Figure 6: Collaborative + voting sketches are consistently preferred by human subjects over sketches from other scenarios across a variety of dimensions, and notably are rated as most creative. Notice the high variance in Individual sketches.


Example sketches from these scenarios are shown in Figure 3 as well as in Figures 9, 10, 11, 12. Before we discuss properties of the final sketch, it is worth considering the evolution of a sketch as it is being created. Collaborative sketches evolve in several interesting ways: what seems like the main subject of a sketch changes in a few iterations (Figure 5, left), given seemingly incoherent strokes, subsequent subjects try and emphasize regions that could lead to meaningful structures in the sketch for future subjects to build on (Figure 5, right), and subjects use the color white or other strategies to try and cover parts of the sketch they think are contributing negatively to it. More examples of sketches evolving across iterations can be found in Figures 13 and 14.

To assess the qualitative differences between sketches produced from the 4 scenarios, we created a collage of 20 sketches from each scenario (at 20 iterations for Collaborative and Collaborative + voting, 30 for the rest). We showed pairs of collages to subjects on Amazon Mechanical Turk and asked them to describe differences that stood out. Snippets from subjects’ responses are shown in Figure 3.

For a quantitative evaluation, we showed subjects pairs of sketches from two different scenarios (,). Each subject picked which sketch they prefer along 12 axes. Every pair was evaluated by 5 subjects resulting in 144,000 assessments: 20 (sketches from scenario ) 20 (sketches from scenario ) 6 (pairs of scenarios) 12 (axes) 5 (subjects per sketch-pair). The 12 axes were: which painting (1) seems more strange / unusual / different than typical paintings? (2) is a better painting? (3) do you like looking at more? (4) is more creative? (5) is more interesting? (6) is more original? (7) took more skill? (8) is made by an artist more likely to be an adult? (9) would you pay more for? (10) are you more likely to put up in your home? (11) is more likely to be in an art museum? (12) would you be more proud to have made yourself? Some of these axes (e.g., originality, novelty, skill) are from [11].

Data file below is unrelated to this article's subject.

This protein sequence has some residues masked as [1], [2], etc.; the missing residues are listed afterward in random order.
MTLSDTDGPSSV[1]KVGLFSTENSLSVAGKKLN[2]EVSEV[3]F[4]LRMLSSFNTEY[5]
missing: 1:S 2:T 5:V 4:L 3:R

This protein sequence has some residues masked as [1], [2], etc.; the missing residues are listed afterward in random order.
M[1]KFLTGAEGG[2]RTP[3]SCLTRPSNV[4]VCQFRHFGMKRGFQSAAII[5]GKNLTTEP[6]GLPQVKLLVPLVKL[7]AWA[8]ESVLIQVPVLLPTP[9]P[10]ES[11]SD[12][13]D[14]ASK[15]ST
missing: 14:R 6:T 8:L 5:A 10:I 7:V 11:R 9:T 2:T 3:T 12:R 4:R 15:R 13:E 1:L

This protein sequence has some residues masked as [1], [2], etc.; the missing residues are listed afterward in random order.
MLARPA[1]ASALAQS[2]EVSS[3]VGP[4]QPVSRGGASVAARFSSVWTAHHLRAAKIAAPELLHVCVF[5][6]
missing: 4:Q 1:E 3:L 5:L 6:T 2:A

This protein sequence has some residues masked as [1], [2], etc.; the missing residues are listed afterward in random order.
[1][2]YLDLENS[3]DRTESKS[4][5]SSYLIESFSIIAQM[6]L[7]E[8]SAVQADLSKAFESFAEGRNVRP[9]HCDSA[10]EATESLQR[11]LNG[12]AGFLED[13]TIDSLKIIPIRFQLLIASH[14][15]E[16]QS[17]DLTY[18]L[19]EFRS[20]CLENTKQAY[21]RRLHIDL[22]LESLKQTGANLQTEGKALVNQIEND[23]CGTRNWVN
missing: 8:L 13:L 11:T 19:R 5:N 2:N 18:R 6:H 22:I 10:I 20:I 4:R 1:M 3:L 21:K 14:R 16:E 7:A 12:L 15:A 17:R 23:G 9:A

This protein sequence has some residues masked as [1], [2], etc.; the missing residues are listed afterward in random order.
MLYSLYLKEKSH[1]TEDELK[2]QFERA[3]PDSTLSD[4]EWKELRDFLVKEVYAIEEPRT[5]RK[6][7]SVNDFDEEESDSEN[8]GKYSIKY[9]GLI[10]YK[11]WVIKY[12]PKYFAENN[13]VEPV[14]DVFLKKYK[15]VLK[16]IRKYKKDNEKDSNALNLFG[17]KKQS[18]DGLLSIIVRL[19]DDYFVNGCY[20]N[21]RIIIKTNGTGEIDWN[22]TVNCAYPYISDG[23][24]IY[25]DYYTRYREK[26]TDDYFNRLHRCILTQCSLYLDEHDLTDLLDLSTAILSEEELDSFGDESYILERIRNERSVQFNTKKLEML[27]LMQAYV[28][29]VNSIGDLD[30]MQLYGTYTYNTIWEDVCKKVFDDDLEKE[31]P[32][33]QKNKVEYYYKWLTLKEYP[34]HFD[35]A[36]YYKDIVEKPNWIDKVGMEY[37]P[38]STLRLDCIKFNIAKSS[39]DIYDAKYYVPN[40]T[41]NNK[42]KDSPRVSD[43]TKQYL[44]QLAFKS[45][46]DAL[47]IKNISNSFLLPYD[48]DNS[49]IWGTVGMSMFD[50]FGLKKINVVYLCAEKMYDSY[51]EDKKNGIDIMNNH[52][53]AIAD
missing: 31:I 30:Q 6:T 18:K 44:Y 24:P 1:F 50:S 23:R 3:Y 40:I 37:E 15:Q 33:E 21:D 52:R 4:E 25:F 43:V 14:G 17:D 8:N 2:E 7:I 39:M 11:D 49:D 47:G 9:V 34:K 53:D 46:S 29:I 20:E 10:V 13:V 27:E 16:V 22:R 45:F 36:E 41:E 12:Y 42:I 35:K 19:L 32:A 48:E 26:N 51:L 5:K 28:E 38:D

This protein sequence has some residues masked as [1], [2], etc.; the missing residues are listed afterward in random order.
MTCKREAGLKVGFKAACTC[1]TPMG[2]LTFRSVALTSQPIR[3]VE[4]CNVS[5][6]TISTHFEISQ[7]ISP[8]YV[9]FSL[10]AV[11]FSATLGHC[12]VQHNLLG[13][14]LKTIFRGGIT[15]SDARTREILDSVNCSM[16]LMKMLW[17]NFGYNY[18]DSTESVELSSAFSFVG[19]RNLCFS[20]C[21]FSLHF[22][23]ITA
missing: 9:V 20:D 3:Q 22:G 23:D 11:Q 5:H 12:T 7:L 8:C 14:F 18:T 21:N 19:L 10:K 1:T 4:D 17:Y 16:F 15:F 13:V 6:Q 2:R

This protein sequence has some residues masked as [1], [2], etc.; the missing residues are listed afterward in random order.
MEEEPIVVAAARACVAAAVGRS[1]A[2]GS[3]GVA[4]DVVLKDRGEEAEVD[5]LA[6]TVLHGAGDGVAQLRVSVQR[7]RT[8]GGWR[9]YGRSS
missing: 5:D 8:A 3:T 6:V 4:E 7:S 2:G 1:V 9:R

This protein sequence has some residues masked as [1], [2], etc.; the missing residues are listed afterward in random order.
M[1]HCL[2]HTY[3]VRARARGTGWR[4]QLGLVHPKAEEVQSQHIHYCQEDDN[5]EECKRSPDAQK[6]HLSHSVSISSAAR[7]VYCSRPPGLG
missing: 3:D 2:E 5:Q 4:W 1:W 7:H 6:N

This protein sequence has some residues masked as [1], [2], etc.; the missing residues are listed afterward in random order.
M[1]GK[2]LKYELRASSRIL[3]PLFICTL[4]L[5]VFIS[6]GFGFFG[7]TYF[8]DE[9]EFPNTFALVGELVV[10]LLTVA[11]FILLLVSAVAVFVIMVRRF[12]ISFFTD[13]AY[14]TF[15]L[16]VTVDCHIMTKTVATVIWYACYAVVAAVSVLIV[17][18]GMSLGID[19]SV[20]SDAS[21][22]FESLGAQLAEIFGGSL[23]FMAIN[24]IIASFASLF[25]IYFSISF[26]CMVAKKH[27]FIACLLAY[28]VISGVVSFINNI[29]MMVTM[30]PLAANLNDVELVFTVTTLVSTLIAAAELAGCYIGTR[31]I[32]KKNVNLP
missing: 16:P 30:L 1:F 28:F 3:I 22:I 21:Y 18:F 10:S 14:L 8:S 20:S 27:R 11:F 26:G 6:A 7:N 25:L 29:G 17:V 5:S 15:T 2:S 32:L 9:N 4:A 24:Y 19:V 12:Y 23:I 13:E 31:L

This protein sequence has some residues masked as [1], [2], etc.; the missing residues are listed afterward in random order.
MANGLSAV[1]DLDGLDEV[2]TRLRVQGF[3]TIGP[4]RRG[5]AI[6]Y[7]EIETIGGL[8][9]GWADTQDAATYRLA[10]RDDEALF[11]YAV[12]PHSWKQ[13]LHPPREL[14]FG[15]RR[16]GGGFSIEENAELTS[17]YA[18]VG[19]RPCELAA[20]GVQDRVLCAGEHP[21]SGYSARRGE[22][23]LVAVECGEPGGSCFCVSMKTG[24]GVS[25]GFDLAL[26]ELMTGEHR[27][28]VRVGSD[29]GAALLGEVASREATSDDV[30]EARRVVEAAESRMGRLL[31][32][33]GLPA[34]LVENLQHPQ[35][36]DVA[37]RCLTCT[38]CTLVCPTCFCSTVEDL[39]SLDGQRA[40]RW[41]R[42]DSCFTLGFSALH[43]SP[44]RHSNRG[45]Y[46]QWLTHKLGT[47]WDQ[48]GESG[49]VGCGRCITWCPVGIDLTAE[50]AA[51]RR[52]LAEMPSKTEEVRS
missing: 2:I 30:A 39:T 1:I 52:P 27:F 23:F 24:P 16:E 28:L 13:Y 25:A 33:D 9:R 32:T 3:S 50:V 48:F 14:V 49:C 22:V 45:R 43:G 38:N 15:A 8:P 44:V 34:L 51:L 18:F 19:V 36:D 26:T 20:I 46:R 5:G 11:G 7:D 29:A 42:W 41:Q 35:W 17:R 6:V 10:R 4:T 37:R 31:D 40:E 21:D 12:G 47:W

The % of times each scenario was picked over a competing scenario is shown in Figure 6. For 11 of 12 axes, including creativity, Collaborative + voting is preferred. Collaborative + voting scores well for both novelty (unusual) and quality (better, look), which we hypothesize increases its perceived creativity. Individual is rated well for quality but scores poorly on novelty. Across 11 axes, Individual has high variance due to differences in skill + motivation of individuals creating the sketches. Collaborative scores well on novelty, but worse on quality. Individual with collaborative prompts does poorly across all axes except for unusual, which is visually apparent in Figure 12. Of all scenarios, Collaborative + voting falls in the sweet spot for maximizing creativity (value + novelty).


In what way may a machine best contribute to the collaborative creation of a sketch? It is often the case that humans may not be good at generating strokes, but can tell if a sketch looks good or not. This may suggest using machines to generate candidate strokes and having humans vote on which versions should proceed next. The machine may also contribute in a manner similar to the humans in our fourth scenario, i.e., the machine could generate textual prompts as a human draws a sketch. The prompter can have different “personalities” based on whether it is trained on sketches generated from Individual (coherent), Collaborative (rich but chaotic) or Collaborative + voting (rich with subtle details and coherent). Humans and machine can generate strokes as a team, either in co-painting scenarios as in [2], or where the machine provides some visual guidance as in [8] or via suggestions for where to draw, what colors to use, etc. as explored in [9]. We can also train a machine to be a discriminator: given a few different stokes from a human, select which stroke should be added to the sketch next.

All our sketches started with a blank canvas. We could instead start sketches with a prompt (subject of the sketch, adjective describing a desired property of the sketch, a picture to be used as inspiration for the sketch, etc.), and have this prompt persist across iterations (or not).

It is interesting to consider ideas of ownership in the context of crowd co-creation. While no one individual may feel a complete sense of ownership of the final piece, crowd collaboration may lead to a sense of community and the satisfaction of contributing to a common cause. Finally, while our motivation was human-machine co-creation, studying human-human collaboration in general is, obviously, important and interesting in and of itself. Collaborative creative endeavors may be a fertile ground for such explorations.